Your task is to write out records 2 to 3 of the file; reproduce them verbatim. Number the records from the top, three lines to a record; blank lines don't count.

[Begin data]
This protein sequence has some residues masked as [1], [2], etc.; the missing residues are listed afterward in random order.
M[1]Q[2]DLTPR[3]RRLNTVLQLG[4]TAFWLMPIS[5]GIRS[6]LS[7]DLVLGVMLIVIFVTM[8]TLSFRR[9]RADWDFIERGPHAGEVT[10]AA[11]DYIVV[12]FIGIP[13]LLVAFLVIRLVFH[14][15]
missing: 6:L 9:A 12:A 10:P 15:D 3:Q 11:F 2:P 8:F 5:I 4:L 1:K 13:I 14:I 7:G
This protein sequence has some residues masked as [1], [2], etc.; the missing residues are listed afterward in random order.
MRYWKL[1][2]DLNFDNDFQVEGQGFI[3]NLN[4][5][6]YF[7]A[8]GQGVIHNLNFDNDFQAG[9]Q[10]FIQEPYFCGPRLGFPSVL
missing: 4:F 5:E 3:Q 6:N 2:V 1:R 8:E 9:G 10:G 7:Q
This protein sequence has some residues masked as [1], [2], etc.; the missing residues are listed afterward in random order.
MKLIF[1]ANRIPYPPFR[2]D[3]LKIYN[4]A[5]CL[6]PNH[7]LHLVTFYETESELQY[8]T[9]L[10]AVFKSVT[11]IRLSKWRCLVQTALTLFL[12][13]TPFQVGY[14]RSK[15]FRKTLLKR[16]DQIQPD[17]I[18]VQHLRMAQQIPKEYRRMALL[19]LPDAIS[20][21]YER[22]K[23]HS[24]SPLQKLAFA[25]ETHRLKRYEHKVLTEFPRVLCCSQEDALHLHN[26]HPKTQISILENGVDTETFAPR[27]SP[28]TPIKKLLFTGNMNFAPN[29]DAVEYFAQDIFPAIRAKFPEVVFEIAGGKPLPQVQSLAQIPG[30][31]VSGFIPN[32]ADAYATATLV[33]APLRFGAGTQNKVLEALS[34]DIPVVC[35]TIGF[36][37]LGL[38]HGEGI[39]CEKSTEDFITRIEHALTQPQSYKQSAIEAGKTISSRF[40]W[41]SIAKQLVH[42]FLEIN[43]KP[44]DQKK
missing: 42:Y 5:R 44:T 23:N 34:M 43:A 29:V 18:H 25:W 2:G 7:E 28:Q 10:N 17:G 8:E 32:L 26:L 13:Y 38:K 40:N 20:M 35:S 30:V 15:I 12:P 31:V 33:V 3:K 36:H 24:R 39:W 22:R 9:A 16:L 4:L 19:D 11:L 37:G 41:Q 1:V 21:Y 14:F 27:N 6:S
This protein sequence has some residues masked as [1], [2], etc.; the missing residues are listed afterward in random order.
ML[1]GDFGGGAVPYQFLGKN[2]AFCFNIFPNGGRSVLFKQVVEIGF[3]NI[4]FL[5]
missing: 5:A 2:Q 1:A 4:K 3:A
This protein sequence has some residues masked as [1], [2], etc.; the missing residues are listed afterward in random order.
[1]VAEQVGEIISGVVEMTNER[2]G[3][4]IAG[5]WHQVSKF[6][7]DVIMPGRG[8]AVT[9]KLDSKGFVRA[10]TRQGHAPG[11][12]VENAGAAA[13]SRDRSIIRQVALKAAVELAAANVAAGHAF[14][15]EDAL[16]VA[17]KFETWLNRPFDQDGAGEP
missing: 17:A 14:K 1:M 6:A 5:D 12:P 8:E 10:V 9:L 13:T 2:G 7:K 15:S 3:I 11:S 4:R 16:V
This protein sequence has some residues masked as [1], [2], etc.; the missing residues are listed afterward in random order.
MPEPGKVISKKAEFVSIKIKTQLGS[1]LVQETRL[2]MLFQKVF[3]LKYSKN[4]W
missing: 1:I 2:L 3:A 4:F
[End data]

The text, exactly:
This protein sequence has some residues masked as [1], [2], etc.; the missing residues are listed afterward in random order.
MRYWKL[1][2]DLNFDNDFQVEGQGFI[3]NLN[4][5][6]YF[7]A[8]GQGVIHNLNFDNDFQAG[9]Q[10]FIQEPYFCGPRLGFPSVL
missing: 4:F 5:E 3:Q 6:N 2:V 1:R 8:E 9:G 10:G 7:Q
This protein sequence has some residues masked as [1], [2], etc.; the missing residues are listed afterward in random order.
MKLIF[1]ANRIPYPPFR[2]D[3]LKIYN[4]A[5]CL[6]PNH[7]LHLVTFYETESELQY[8]T[9]L[10]AVFKSVT[11]IRLSKWRCLVQTALTLFL[12][13]TPFQVGY[14]RSK[15]FRKTLLKR[16]DQIQPD[17]I[18]VQHLRMAQQIPKEYRRMALL[19]LPDAIS[20][21]YER[22]K[23]HS[24]SPLQKLAFA[25]ETHRLKRYEHKVLTEFPRVLCCSQEDALHLHN[26]HPKTQISILENGVDTETFAPR[27]SP[28]TPIKKLLFTGNMNFAPN[29]DAVEYFAQDIFPAIRAKFPEVVFEIAGGKPLPQVQSLAQIPG[30][31]VSGFIPN[32]ADAYATATLV[33]APLRFGAGTQNKVLEALS[34]DIPVVC[35]TIGF[36][37]LGL[38]HGEGI[39]CEKSTEDFITRIEHALTQPQSYKQSAIEAGKTISSRF[40]W[41]SIAKQLVH[42]FLEIN[43]KP[44]DQKK
missing: 42:Y 5:R 44:T 23:N 34:M 43:A 29:V 18:H 25:W 2:G 7:E 28:Q 10:N 17:G 8:E 32:L 26:L 13:Y 38:K 40:N 20:M 35:S 30:V 15:I 12:P 31:V 33:V 3:K 36:H 24:R 39:W 22:R 9:A 16:L 4:L 19:D 11:L 37:G 41:Q 1:V 21:Y 14:F 27:N 6:S